Trying two more lakes with minimal success (Justin landed a brown trout), we ended up at a lake known for big trout of a few different species. With 45 minutes before dark and the wind in our favour, it was prime time and someone was bound to hook up with a fish. That someone ended up being me. The fish smashed my spoon on the second cast, pulling line with relative ease. My knees were week and excitement was peaking as I worked the fish towards the shore, when we saw it was a pike. Out of all the fish in the lake and the multiple species of trout, a pike had to be the one to hit, I could not believe it.

With darkness on it's way, we took a glance over the weather forecast and a plan was formulated for the following days fishing. As the sun dipped below the horizon, my wife and I headed off to our motel to warm up, eat and get some rest. Sleep came with relative ease, as trout of all different species filled my dreams and expectations were high for the days to come.

Day two began with a similar plan of attack. The weather wasn't to favourable, but with enough layers of clothes we would be fine. A few rainbows were landed in the morning before we headed off to try other lakes with my wife getting a 23.5 inch rainbow trout as the biggest. This area of the province has so many different lakes within relatively close proximity to each other with some having more shore access than others and we were willing to put the time in where and when we could to learn and experiment while trying to land trout of a few different species.
We met up with Justin again and with some driving and hiking, we covered a few lakes and spots, with not much to show for ourselves as far as trophy trout landed. Again I was able to land another pike of all things that had my heart racing as hard as the fight the night before ... until it showed itself. If those pike were trout of any species and similar in length, I would have been ecstatic. Soon after the weather quickly took a turn for the worse and as the temperature hung around zero, some snow had moved in from the north. Before we knew it, the surrounding area was covered in a few inches and it was time to make the long trek back to the vehicles through the forest before the weather got any worse.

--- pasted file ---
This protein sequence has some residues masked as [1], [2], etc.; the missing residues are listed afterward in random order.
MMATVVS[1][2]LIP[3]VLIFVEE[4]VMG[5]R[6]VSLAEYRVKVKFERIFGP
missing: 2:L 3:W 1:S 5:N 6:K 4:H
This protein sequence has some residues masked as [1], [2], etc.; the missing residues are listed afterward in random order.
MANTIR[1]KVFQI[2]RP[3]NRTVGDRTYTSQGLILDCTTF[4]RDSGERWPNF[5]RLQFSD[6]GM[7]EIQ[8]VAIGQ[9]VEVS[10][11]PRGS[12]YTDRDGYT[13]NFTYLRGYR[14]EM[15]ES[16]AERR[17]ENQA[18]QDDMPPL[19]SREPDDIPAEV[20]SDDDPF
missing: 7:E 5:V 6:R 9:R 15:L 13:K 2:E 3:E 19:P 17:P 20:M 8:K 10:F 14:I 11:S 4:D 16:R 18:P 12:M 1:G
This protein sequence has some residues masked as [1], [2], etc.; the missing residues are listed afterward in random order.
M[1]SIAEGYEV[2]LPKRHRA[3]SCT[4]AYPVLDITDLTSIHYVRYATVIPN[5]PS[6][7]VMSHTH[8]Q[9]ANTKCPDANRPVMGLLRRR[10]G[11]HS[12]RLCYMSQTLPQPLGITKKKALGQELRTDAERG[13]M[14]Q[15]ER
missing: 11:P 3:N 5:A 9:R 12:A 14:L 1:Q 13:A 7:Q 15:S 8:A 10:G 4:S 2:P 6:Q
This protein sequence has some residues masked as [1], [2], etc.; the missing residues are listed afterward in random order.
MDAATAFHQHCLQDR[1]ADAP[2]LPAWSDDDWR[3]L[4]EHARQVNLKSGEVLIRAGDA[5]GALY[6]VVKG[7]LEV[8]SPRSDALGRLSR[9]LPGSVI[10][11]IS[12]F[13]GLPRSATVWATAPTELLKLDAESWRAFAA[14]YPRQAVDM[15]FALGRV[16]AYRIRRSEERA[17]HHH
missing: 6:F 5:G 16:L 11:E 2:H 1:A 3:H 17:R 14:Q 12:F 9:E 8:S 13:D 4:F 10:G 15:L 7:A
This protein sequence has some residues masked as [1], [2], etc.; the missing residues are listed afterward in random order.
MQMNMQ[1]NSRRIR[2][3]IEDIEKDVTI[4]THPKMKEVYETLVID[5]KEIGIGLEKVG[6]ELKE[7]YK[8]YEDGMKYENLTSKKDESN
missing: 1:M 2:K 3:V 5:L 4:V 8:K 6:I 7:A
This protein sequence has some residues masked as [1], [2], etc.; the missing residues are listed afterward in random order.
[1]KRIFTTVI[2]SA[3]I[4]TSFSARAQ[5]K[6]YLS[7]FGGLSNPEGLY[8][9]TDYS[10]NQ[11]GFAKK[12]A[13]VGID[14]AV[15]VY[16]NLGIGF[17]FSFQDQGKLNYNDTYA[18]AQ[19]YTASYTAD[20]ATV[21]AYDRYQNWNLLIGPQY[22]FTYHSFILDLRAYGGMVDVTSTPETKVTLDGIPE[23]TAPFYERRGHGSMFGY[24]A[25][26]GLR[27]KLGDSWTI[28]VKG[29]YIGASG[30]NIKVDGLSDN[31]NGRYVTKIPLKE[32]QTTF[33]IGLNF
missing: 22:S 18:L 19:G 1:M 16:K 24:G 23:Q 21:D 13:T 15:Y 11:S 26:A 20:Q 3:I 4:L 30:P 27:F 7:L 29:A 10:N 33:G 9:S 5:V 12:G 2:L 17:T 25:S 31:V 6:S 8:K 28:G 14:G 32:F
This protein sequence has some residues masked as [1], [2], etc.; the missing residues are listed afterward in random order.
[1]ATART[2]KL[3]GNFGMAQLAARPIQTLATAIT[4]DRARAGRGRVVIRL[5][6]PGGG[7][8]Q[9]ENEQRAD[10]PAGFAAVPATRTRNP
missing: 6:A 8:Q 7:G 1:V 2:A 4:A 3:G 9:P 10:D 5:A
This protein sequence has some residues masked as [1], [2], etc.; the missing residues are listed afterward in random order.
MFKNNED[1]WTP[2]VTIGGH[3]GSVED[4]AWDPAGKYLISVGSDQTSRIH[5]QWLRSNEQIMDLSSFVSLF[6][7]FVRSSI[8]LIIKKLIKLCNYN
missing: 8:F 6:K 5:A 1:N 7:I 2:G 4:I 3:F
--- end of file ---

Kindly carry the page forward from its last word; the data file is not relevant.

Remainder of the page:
We agreed I would get my wife back to the motel and then Justin and I would spend the remainder of the day fishing the local trout lake in town. It's known for big rainbows and browns and a little snow wasn't going to keep me from trying to land a few trophy bows, or was it...
With wet snow still coming down and road conditions deteriorating, we left the lake ten minutes ahead of Justin, it wasn't long after that when our vacation led us somewhere we had not planned. I will spare the details of the accident and just say that we are lucky to be alive and relatively unharmed! Vehicles are replaceable, lives are not. Lucky for us Justin wasn't too far behind and was able to get us and our fishing gear back to our motel safely. With the fishing plans for the next few days now out of the picture, we were just glad to be alive and somewhere safe. Now we had to figure out retrieving the vehicle and finding a way back home, 450 kms away.